Pililaʻau - John Pi`ilani Watkins

Kaulana nō ʻoe e Pililaʻau lā
Ke koa kaulana o Hawaiʻi nei lā
Ua ola Hawaiʻi i kou inoa lā
Kaulana nō Hawaiʻi

He hiwahiwa ʻoe na ka lāhui lā
E he lipine hoʻi no ka papale lā
E kau haʻaheo nei i ke poʻo lā
Haʻaheo nō kou inoa

I mea hoʻomanaʻo na ka lāhui lā
Mahalo o ka hae ʻAmelika lā
Kou inoa hanolano Pililaʻau lā
Ola nō ʻoe e Hawaiʻi

Haʻina ʻia mai ana ka puana lā
Paʻahia kou inoa me ka hanohano lā
Ke koa kaulana o Hawaiʻi nei lā
Haʻaheo Pililaʻau

You are celebrated Pililaʻau
The famous warrior of Hawaiʻi
Hawaiʻi lives through your name
Hawaiʻi is renowned

You are precious for the nation
A ribbon for your hat
Proudly placed on your head
Your name is distinguished

As a memorial for one by the nation
The American flag admires
Your majestic name, Pililaʻau
You live through Hawaiʻi

Let the story be told
Your name is forever imbued with glory
The famous warrior of Hawaiʻi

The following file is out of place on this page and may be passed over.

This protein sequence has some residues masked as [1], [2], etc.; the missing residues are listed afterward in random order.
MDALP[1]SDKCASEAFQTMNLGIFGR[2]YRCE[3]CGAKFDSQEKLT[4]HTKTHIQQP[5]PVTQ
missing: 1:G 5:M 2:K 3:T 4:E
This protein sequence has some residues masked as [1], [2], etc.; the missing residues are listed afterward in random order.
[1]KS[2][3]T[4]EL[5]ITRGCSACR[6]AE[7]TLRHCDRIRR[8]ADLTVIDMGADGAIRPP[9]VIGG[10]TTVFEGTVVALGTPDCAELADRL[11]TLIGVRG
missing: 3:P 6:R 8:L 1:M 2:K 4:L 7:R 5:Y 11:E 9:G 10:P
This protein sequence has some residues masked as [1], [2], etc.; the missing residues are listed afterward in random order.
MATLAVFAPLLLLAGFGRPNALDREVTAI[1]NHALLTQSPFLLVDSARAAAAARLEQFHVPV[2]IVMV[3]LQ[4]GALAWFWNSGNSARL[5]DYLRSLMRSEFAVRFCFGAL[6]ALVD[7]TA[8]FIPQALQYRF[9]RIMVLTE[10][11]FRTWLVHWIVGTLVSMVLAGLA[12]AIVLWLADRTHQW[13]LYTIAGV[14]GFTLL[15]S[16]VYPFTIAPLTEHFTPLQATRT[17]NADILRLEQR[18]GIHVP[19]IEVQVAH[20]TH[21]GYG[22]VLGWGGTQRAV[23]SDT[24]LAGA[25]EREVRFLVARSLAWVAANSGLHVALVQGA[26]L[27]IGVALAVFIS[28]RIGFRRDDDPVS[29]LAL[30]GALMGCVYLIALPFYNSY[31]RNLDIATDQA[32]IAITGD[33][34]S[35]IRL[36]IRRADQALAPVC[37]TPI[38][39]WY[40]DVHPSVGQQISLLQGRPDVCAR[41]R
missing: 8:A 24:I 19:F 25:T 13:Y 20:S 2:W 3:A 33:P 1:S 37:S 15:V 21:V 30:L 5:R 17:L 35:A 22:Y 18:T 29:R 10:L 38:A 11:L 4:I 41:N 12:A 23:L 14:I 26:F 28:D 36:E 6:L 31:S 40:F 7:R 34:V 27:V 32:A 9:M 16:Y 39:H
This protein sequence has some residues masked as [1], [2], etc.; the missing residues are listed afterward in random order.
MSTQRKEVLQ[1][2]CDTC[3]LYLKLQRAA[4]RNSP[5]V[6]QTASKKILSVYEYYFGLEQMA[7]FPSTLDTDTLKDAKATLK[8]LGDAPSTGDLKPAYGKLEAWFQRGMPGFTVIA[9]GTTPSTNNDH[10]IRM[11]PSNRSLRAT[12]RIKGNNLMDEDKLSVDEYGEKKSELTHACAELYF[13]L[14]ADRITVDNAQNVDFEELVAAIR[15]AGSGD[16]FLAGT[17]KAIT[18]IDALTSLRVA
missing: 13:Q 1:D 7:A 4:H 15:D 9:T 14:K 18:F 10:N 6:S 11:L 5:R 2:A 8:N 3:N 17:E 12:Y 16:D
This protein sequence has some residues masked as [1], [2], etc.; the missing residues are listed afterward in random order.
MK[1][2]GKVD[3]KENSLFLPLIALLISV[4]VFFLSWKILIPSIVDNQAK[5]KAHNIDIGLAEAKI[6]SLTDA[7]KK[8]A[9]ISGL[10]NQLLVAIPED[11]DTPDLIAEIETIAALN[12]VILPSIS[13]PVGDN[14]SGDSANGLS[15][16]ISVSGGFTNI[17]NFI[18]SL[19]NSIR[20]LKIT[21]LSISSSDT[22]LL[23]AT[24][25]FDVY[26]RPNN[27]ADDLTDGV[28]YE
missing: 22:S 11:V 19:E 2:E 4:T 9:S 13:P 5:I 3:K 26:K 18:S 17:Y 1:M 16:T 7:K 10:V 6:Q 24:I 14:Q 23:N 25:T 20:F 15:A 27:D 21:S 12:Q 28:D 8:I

Cherished is Pililaʻau

Source: Halemanu Collection - Aggie Pililaau, grand-niece (in-law) of Herbert Ka'ili Pililaau. Composed to honor, Herbert Pililaau, born 1928, the 9th of 14 children, from Waiʻanae, Oʻahu. He joined the Army and was killed in the Korean War, Sept. 17,1951, at age 22. He voluntarily and single-handedly defended the withdrawal of his platoon on Heartbreak Ridge. When his ammunition ran out, he fought with a trench knife and then, his bare hands. His body was discovered surrounded by 40 enemy soldiers. He was the first Hawaiian to be awarded the Medal of Honor, posthumously on June 18, 1952, by President Harry Truman and is buried in the National Memorial Cemetery of the Pacific. In his honor, the US Navy christened a military Sealift Command cargo ship, the USNS Pililaau, on Jan. 2000. Translated by Kanani Kamai